There really is an abundance of historic monuments and buildings for you to visit whilst you enjoy your stay at Barton Manor.  Here are a few ideas to wet your appetite. 

The old Roman City of Chichester is just a 6-mile journey from Barton Manor; a short bus ride will take you right into the city centre itself.  There in the centre of the city sits Chichester Cathedral, which is the seat of the Anglican Bishop of Chichester and founded as a cathedral in 1075.  Chichester Cathedral has stunning architecture in both the Norman and the gothic styles and its spire rises above its green copper roof, which can be seen for many miles across the flat meadows of West Sussex; Chichester is the only medieval English Cathedral which is visible from the sea.

In the neighbouring village of Fishbourne, just one mile outside Chichester is home to Fishbourne Roman Palace.  The palace is the largest residential Roman building discovered in Britain and has an unusually early date of 75 AD, around thirty years after the Roman conquest of Britain. Much of the palace has been excavated and is preserved, along with an on-site museum.

Approximately 4 miles from Chichester in the quaint village of Singleton you will find the Weald and Downland Living Museum , which is an open air museum.  The buildings at the museum were all threatened with destruction and, as it was not possible to find a way to preserve them at their original sites, they were carefully dismantled, conserved and rebuilt in their historical form at the museum. These buildings bring to life the homes, farmsteads and rural industries of the last 950 years. Along with the buildings, there are "hands-on" activities, like cooking and weaving and a number of yearly activities, including seasonal shows, historic gardens weekend and Tree Dressing.

Again, a stone’s throw away from Chichester is the stunning Stansted House and Park; an Edwardian country house in the parish of Stoughton.   It’s mmagnificent state rooms and extensive servants' quarters are here to be seen, which is set in 1800 acres of ancient forest grazed by deer and landscaped parkland.  The House is set as though the Earl was still at home and gives the visitor a look at what life was like 'Upstairs and Downstairs'.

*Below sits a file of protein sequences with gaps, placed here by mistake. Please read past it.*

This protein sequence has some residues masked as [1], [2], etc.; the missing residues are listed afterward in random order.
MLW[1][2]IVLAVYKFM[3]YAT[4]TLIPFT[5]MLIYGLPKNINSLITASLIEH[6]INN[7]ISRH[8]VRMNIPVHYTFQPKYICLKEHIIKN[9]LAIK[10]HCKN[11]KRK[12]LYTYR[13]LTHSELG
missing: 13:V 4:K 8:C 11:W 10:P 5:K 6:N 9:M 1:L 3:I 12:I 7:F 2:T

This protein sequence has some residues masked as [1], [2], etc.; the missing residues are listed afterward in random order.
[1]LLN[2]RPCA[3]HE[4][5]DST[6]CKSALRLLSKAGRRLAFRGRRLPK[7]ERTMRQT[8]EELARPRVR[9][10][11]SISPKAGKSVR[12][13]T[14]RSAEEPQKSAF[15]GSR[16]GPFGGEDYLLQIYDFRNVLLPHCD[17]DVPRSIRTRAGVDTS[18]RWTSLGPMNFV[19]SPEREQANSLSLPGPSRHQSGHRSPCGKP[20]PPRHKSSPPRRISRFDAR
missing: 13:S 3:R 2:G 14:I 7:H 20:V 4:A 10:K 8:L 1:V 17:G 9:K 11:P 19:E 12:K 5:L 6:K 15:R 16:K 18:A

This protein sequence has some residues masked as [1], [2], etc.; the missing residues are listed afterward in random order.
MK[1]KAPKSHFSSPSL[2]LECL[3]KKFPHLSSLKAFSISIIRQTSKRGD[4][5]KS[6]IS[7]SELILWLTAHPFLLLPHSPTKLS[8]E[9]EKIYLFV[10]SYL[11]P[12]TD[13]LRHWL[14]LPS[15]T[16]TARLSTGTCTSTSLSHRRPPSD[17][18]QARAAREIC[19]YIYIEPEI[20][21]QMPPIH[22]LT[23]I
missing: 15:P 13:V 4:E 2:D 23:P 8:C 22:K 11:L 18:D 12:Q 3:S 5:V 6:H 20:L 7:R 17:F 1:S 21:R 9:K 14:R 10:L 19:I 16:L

If it’s the medieval theme you enjoy, you could take a visit Arundel Castle, a restored and remodeled medieval castle in the town of Arundel, a fifteen minute drive from the city of Chichester. From the 11th century, the castle has been the seat of the Earl of Arundel and, for over 400 years, the duke of Norfolk.

Staying with the castle theme, Amberley  Castle stands in the village of Amberley, not far from the city of Chichester.  It  was erected as a 12th-century Manor House and fortified in 1377, giving it a rhomboid shaped stonework enclosure with high curtain walls, internal towers in each corner, a hall and a gateway. It was used as a fortress by the bishops of Chichester. It is recorded in Domesday Book, as is our very own Barton Manor.  Enjoy an afternoon cream tea or treat yourself to some fine dining.

Petworth House, in the beautifully quaint village of Petworth is a vast 17th century mansion and is a National Trust Property. It sits in a 700-acre landscaped park, known as Petworth Park and has the largest herd of fallow deer in England. Within the Park, there is also a 30-acre woodland garden, known as the Pleasure Ground whereby you can stay with tradition and amble along the meandering paths admiring the trees and exotic shrubs.  The servants’ quarters by contrast to the grandeur of the mansion offer a glimpse of England life ‘below stairs’.

A personal favourite of ours is Osborne House  situated on the Isle of Wight. Just a short ferry ride across the Solent from Portsmouth, Osbourne house is the palatial former holiday home of Queen Victoria and Prince Albert.  As you wander rolling acres of the magnificent Osborne estate, be sure to keep an eye out for red squirrels! Osbourne House offers an intimate glimpse of royal family life.  You can also visit Victoria and Albert’s bathing beach, admire their children’s play-cottage and stroll through the garden terraces and take in the same stunning views across the Solent.

This leads us nicely into Portsmouth, or more importantly, The Historic Dockyard.   This is an area of H.M. Naval Base, which is open to the public. It contains several historic buildings and ships to include: HMS Victory - Lord Nelson’s flagship at the Battle of Trafalgar, HMS Warrior – the World’s first armour-plated, iron hulled warship when she was launched in 1860 and the remains of the Mary Rose, a warship of the Tudor Navy, which sank in 1545 to be salvaged in 1982.  There is a host of other Naval artefacts to be seen in the National Museum of the Royal Navy including the original sails from the Battle of Trafalgar in 1805.

An incredible must-see, especially for our American friends, is the Record of Independence Declaration.  A very precious and rare parchment version was uncovered in 2015.  Aptly named ‘The Sussex Declaration’, the manuscript is only the second known parchment version of the declaration in existence alongside the Matlack Declaration in the National Archives. The parchment dating from the 1780s has been identified by Harvard scholars with work now underway to compare it with other documents. It is thought the West Sussex version originally belonged to the Third Duke of Richmond, nicknamed the ‘Radical Duke’ for his support of the American Revolution. Harvard researchers have said the manuscript is American and was most likely produced in New York or Philadelphia.

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